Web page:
RED BANK, NJ – TAPinto Red Bank will be offering a series of “Back of the House” articles profiling the men and women of who make Red Bank “work.” Our purpose is to have the borough residents gain a personal sense of the people and the support personnel who perform behind the scenes to keep the town running and safe, 24/7/365. Hence, “Back of the House.”
We spoke with Frank Woods, Red Bank Fire Inspector and Code Enforcement Officer, and asked him a few questions.
TAP: Tell us about yourself, where you grew up and how long you’ve been the Code Enforcement Officer/Fire Inspector
I was born and raised in Red Bank, and have lived in the same home that I grew up in for over 50 years. I live with my wife Kimberly and my 11 year-old daughter Caitlyn.
I am a graduate of Red Bank Regional High School and my daughter is a student of the Red Bank School system.
I have been a Red Bank firefighter for 31 years and a Fire Chief in 2003. I am also a member of the Red Bank Scuba team and a member of the Red Bank First Aid. I was a Member New Jersey Task Force One and was deployed to 9/11 ground zero for search and recovery.
I have worked for the Borough of Red Bank for 25 years starting out in the Red Bank Police Department as a records officer. I then transferred in 2003 to the Fire Marshal’s Office as a Fire Inspector, Fire Investigator, Code Enforcement Officer and housing inspector.
TAP: Talk about the moment or circumstances in your life where you realized that you wanted to make this your occupation.
While growing up l learned that I lost my great grandfather in a fire in Red Bank. I joined the fire department years later and learned more about fire safety. Dealing with the senior firefighters instilled in me a wealth of knowledge. I think this was my deciding factor to learn more about fire prevention and doing this as a career.
TAP: What is the training for Code Enforcement Officer/Fire Inspector?
As a Code Enforcement Officer, you need to be well-versed in municipal ordinances, international property maintenance code, the zoning regulations, capable in court proceedings and some Building Construction. A Fire inspector must hold the minimum of Fire Inspector, then Fire Official from the Division of Fire Safety of New Jersey. I also hold degrees in Fire Investigation from the Division of Criminal Justice and the International Association of Arson investigators.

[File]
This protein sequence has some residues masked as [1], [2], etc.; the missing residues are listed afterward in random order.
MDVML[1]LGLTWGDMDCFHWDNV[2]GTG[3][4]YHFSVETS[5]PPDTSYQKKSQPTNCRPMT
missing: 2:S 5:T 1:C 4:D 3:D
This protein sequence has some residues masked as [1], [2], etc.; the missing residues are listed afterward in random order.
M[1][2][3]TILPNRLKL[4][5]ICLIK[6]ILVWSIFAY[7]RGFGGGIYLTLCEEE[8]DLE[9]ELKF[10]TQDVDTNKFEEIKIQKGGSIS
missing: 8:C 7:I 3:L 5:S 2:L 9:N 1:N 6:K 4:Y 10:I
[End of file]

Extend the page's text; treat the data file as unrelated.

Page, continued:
TAP: Discuss your general duties for fire inspections; residential versus commercial. How often inspections are performed?
General duties of a residential property may consist of smoke alarms, carbon monoxide detectors, fire extinguishers, means of egress and general safety issues. General duties of a commercial property are essentially the same, but include proper storage of combustibles. The Fire Marshal's Office inspect commercial properties once a year though some require multiple inspections a year depending on their use.
TAP: Red Bank has several high-rise apartment and large commercial buildings. What safety issues do you look for in these types of structures?
We monitor various fire code issues including means of egress, emergency and exit lights, fire protection systems, fire suppression systems and other safety issues. These are just a few but not limited to these issues.
TAP: After there’s been a structure fire, what role do you play in determining the cause of the fire?
I assist the Fire Marshal in the investigation or in his absence, will take photographs, witness statements, re-create the scene and information gathering for the origin and cause.
TAP: What’s the most satisfying aspect of your job?
Teaching fire prevention to children, young adults, adults and seniors. What we teach them may possibly save their life and their family and friends. When the students see me out with my family, they tell me how they remember their safety plan; Stop, Drop and Roll. This makes me feel great because what we are teaching is making an impact on them, their families and their future.
TAP: The most challenging?
For homeowners, rental residence or business/building owners to understand that we are there to help them and to keep them safe. We want everybody to home at the end of the day to their families and friends.
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